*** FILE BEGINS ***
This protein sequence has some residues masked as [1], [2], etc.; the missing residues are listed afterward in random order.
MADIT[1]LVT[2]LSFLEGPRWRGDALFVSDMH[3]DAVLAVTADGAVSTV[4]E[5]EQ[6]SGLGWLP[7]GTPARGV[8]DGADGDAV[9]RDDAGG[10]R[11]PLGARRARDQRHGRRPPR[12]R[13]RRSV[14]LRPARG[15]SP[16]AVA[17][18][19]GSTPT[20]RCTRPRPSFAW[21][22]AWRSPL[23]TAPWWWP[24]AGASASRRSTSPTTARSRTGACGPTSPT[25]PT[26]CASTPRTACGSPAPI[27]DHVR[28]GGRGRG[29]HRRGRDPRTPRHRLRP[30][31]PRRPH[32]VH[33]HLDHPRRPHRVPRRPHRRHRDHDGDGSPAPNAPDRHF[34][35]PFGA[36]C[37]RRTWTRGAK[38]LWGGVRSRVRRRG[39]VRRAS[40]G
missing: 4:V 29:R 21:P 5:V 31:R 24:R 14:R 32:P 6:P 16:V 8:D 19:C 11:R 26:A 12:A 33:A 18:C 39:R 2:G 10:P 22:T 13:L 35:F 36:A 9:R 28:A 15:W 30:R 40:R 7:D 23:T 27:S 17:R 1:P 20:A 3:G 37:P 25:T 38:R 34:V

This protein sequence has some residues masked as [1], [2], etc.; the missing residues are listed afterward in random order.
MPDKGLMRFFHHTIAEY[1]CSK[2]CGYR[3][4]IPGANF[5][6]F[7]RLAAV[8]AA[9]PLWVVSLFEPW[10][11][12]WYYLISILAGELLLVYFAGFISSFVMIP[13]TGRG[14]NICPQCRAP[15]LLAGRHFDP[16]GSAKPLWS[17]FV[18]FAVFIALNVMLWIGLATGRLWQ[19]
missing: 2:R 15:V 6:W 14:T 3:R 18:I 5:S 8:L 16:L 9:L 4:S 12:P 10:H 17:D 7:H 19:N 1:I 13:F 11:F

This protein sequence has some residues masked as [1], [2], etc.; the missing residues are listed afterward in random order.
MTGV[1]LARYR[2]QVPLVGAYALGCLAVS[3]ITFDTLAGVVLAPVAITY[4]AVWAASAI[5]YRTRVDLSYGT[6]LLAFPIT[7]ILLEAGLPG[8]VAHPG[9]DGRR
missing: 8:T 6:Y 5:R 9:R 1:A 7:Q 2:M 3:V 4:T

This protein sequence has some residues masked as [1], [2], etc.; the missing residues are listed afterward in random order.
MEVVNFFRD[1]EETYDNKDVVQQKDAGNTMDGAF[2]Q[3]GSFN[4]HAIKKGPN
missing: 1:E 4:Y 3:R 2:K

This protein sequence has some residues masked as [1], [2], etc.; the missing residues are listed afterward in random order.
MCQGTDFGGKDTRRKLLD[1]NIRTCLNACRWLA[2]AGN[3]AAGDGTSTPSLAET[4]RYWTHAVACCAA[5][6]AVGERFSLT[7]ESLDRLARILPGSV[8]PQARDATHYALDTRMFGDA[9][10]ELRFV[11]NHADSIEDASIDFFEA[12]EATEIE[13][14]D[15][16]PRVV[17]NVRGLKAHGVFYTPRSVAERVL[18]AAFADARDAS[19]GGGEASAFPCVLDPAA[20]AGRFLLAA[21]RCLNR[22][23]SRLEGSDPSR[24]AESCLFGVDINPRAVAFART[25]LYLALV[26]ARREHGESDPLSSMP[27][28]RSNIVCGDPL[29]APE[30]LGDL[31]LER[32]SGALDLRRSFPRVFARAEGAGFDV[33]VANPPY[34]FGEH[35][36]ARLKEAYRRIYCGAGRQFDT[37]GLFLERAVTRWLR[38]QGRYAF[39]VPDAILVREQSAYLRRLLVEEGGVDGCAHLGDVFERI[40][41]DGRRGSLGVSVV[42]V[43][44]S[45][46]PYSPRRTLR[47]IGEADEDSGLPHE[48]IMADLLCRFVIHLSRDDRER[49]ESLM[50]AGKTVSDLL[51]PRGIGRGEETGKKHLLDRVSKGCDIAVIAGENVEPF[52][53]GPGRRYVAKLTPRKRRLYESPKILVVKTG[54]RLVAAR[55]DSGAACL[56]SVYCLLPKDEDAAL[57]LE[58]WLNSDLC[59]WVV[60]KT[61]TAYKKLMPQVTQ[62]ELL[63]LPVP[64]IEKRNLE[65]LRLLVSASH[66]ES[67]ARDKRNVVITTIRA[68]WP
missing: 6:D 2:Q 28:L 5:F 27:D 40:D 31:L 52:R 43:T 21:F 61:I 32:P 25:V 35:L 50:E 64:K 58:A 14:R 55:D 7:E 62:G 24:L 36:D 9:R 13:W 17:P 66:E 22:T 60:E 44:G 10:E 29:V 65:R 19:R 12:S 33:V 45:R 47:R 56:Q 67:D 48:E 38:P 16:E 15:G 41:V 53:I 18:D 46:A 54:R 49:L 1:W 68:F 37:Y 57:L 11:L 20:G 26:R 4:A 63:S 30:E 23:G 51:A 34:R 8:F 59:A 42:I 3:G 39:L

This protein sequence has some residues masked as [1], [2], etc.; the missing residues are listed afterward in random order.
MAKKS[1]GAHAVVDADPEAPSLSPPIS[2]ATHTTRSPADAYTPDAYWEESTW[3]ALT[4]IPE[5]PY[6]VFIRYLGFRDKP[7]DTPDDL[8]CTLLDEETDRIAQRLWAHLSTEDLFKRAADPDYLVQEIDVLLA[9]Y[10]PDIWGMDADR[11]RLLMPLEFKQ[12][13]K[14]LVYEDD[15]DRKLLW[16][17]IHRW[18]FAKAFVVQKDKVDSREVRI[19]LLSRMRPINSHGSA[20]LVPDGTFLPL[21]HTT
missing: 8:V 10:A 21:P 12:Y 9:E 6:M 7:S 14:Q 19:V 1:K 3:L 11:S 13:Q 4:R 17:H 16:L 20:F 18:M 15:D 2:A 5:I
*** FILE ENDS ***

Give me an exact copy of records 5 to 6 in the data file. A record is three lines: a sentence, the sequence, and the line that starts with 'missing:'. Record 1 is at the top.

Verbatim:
This protein sequence has some residues masked as [1], [2], etc.; the missing residues are listed afterward in random order.
MCQGTDFGGKDTRRKLLD[1]NIRTCLNACRWLA[2]AGN[3]AAGDGTSTPSLAET[4]RYWTHAVACCAA[5][6]AVGERFSLT[7]ESLDRLARILPGSV[8]PQARDATHYALDTRMFGDA[9][10]ELRFV[11]NHADSIEDASIDFFEA[12]EATEIE[13][14]D[15][16]PRVV[17]NVRGLKAHGVFYTPRSVAERVL[18]AAFADARDAS[19]GGGEASAFPCVLDPAA[20]AGRFLLAA[21]RCLNR[22][23]SRLEGSDPSR[24]AESCLFGVDINPRAVAFART[25]LYLALV[26]ARREHGESDPLSSMP[27][28]RSNIVCGDPL[29]APE[30]LGDL[31]LER[32]SGALDLRRSFPRVFARAEGAGFDV[33]VANPPY[34]FGEH[35][36]ARLKEAYRRIYCGAGRQFDT[37]GLFLERAVTRWLR[38]QGRYAF[39]VPDAILVREQSAYLRRLLVEEGGVDGCAHLGDVFERI[40][41]DGRRGSLGVSVV[42]V[43][44]S[45][46]PYSPRRTLR[47]IGEADEDSGLPHE[48]IMADLLCRFVIHLSRDDRER[49]ESLM[50]AGKTVSDLL[51]PRGIGRGEETGKKHLLDRVSKGCDIAVIAGENVEPF[52][53]GPGRRYVAKLTPRKRRLYESPKILVVKTG[54]RLVAAR[55]DSGAACL[56]SVYCLLPKDEDAAL[57]LE[58]WLNSDLC[59]WVV[60]KT[61]TAYKKLMPQVTQ[62]ELL[63]LPVP[64]IEKRNLE[65]LRLLVSASH[66]ES[67]ARDKRNVVITTIRA[68]WP
missing: 6:D 2:Q 28:L 5:F 27:D 40:D 31:L 52:R 43:T 21:F 61:I 32:P 25:V 35:L 50:E 64:K 58:A 14:R 55:D 7:E 62:G 24:L 36:D 9:R 13:W 17:P 66:E 22:T 60:E 44:G 10:E 29:V 65:R 19:R 12:S 33:V 45:R 47:R 56:Q 67:D 48:E 38:P 16:E 15:G 41:V 53:I 18:D 46:A 54:R 49:L 1:W 68:F 37:Y 57:L 11:L 20:G 26:R 4:A 63:S 30:E 23:G 51:A 34:R 8:F 59:A 42:I 3:G 39:L

This protein sequence has some residues masked as [1], [2], etc.; the missing residues are listed afterward in random order.
MAKKS[1]GAHAVVDADPEAPSLSPPIS[2]ATHTTRSPADAYTPDAYWEESTW[3]ALT[4]IPE[5]PY[6]VFIRYLGFRDKP[7]DTPDDL[8]CTLLDEETDRIAQRLWAHLSTEDLFKRAADPDYLVQEIDVLLA[9]Y[10]PDIWGMDADR[11]RLLMPLEFKQ[12][13]K[14]LVYEDD[15]DRKLLW[16][17]IHRW[18]FAKAFVVQKDKVDSREVRI[19]LLSRMRPINSHGSA[20]LVPDGTFLPL[21]HTT
missing: 8:V 10:A 21:P 12:Y 9:E 6:M 7:S 14:Q 19:V 1:K 3:L 11:S 13:Q 4:R 17:H 16:L 20:F 18:M 15:D 2:A 5:I